Streetsblog has filed a freedom of information request for data on how many times the Taxi and Limousine Commission has permanently revoked TLC licenses of cab drivers for injuring and killing people since the adoption of Cooper's Law. The request follows several unsuccessful attempts to obtain the data from the TLC.
Cooper's Law gives the TLC discretion to suspend the TLC license of a cab driver who is involved in a crash that causes death or critical injury. In cases where a TLC licensee is convicted of a traffic violation or a crime stemming from such a crash, the law requires the TLC to revoke that person's license to drive a cab.
The law was named after Cooper Stock, a 9-year-old Manhattan boy who in January 2014 was fatally struck by a yellow cab driver who failed to yield, and was one of a number of traffic safety measures adopted to advance Mayor de Blasio's Vision Zero initiative.
Local Law 28, another Vision Zero regulation, requires the TLC to publish data on how many TLC-licensed drivers are involved in crashes resulting in critical injury or death, the number of cases where action against a driver’s TLC license was warranted and, of those, how many summary TLC license suspensions were imposed. The law also says TLC should publish information on subsequent “enforcement actions taken.”
But the TLC does not publicize what happens after the agency suspends the TLC license of a driver who hurts or kills someone, and does not list the number of TLC license revocations or reinstatements. Without knowing how cases are resolved, the public can't gauge how effective Cooper's Law is in getting dangerous cab drivers off the streets.
I first asked for Cooper's Law data last July, after the New York Press reported that the law had been applied just two times in the 10 months after it rook effect -- a time period when TLC-licensed vehicles were involved in more than 18,000 crashes. An in-depth piece published by the West Side Spirit last June said that to that point two TLC-licensed drivers had had their licenses suspended under the law, but those drivers were eventually reinstated by the TLC.
Last October I asked the TLC how the nine summary suspensions imposed from July 2014 to June 2015 -- the latest data available at the time -- were resolved. I didn't get an answer. In January I submitted a number of Vision Zero-related questions to the TLC, via email, for a future story. At that time I asked if the TLC has ever permanently revoked the TLC license of a driver for injuring or killing someone under Cooper’s Law, and if so, how many times. I received responses to most of my questions, but not that one. Earlier this month I emailed again for answers to the questions that were not addressed by the TLC, including the one pertaining to Cooper's Law, and did not get a reply. I filed a FOIL request on Wednesday.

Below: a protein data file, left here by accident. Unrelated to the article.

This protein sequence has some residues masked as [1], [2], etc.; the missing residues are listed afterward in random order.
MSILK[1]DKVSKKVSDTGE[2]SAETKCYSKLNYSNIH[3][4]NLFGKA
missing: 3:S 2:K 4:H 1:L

"It concerns me quite a bit that there is no transparency," said Dana Lerner, Cooper's mother, in an email to Streetsblog. "How does one know if the law is being enforced and, especially, if the investigation which is supposed to follow is indeed happening, and what is the outcome?"
As Streetsblog has reported, one weakness of Cooper's Law is that it depends on NYPD to issue a summons or bring charges against a cab driver after a crash, when most New York City motorists who hit people are not penalized by police or prosecutors, even when victims have the right of way. Another shortcoming is that the law only applies in cases of critical injury, which excludes collisions that cause permanent injuries that were not considered life-threatening.
According to TLC data, in 2015 TLC-licensed drivers were involved in 35 crashes that resulted in critical injury or death. Of those, the TLC suspended the TLC licenses of 12 cab drivers. The public should know if those drivers are still operating cabs.
"Drivers get too many chances in my opinion," says Lerner. "While the TLC has made efforts to modify their training, there is still no plan to do in-car road testing for new drivers. Yet drivers who have committed a crime such as being involved in a crash do get remedial training. It seems to me that the TLC remains unable or unwilling to insure the utmost in safety, by making sure they have drivers who are indeed qualified."
Brad Aaron began writing for Streetsblog in 2007, after years as a reporter, editor, and publisher in the alternative weekly business. Brad adopted New York's dysfunctional traffic justice system as his primary beat for Streetsblog. He lives in Manhattan.